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Hidden disabilities

Find out how to make your trip easier

We understand that visiting a shopping centre can be a daunting experience for some of our customers with autism, dementia or those who need extra assistance, so we’re introducing new ways to help your visit and experience.

Assistance dogs

Like most public buildings, intu Eldon Square welcomes assistance dogs in the centre.  If your dog does not wear a high-vis jacket or harness, it is sometimes difficult for our staff to recognise the difference between assistance dogs and pets, which are not allowed in our centres.

To ensure a smooth shopping trip and make it easier for our staff to identify assistance dogs, we recommend you visit our customer information desk to collect a sunflower-design lead sleeve for your dog. This lead sleeve simply slides over your dog’s lead and enables our staff to identify your dog as an assistance dog whilst you are shopping with us. Shoppers are invited to keep this lead sleeve and use it whenever they are in the centre.

Hidden disabilities lanyards and stickers

For shoppers that require additional assistance when shopping at intu or have hidden disabilities, and wish to identify themselves, we also offer a lanyard or sticker. These lanyards/stickers are available from our customer service desk. Parents and carers can choose between a sticker or lanyard depending on their requirements.

Sensory bags

From 6 November, you may hire sensory bags from our customer service desks at Fenwick or Debenhams and these cost a £20 refundable deposit which you will receive upon returning the bag.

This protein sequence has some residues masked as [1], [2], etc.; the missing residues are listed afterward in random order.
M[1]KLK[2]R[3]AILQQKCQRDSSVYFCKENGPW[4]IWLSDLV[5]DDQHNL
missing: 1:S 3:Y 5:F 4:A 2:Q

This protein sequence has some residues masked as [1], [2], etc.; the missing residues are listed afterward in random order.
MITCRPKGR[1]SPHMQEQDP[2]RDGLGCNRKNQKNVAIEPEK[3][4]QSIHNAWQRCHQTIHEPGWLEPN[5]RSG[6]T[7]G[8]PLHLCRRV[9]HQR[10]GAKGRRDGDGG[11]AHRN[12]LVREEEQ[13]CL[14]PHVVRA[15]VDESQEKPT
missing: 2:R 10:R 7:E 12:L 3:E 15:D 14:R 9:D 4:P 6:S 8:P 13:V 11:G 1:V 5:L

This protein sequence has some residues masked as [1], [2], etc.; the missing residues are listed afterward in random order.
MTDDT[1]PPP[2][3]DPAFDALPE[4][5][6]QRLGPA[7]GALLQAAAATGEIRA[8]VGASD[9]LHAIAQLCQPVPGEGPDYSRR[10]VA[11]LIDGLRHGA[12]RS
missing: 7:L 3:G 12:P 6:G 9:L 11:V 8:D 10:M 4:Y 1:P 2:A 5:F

Included in the bag

  • Fidget toys: Helps autistic people manage an increase in anxiety.
  • Ear defenders: Some autistic people can become overwhelmed by sounds and noises and this can lead to anxiety and stress. Ear defenders help to dull down some of this noise and can offer reassurances to autistic people when in a shopping centre.
  • Egg timers: Some autistic people may find transition difficult and it often helps to give the child a countdown before moving on to the next thing. In a shopping centre these egg timers could be used to visually represent the passing of time. For example, how long the person may be in a specific shop or how long they have left until lunch time.
  • Autism Awareness Guides: Includes Awareness card, guides to the centre to demonstrate quiet and loud areas and best times to visit the centre. The guides also include an orange wrist band, if you see a customer wearing one of these bands, this is to inform staff that they are autistic.
  • Sunglasses: Some autistic individuals may find it difficult to process all the different lights and visual stimulus which are within the shopping centre. Sunglasses can act as a tool to “tone down” some of the visual input.

Read some FAQs on the sensory bag here

Quiet hours

intu introduced a ‘Quiet Hour’ initiative in 2017 offering families a more relaxed environment with low music, dimmed lights, and useful shopping guides. For more information on our monthly Quiet Hours, please click here.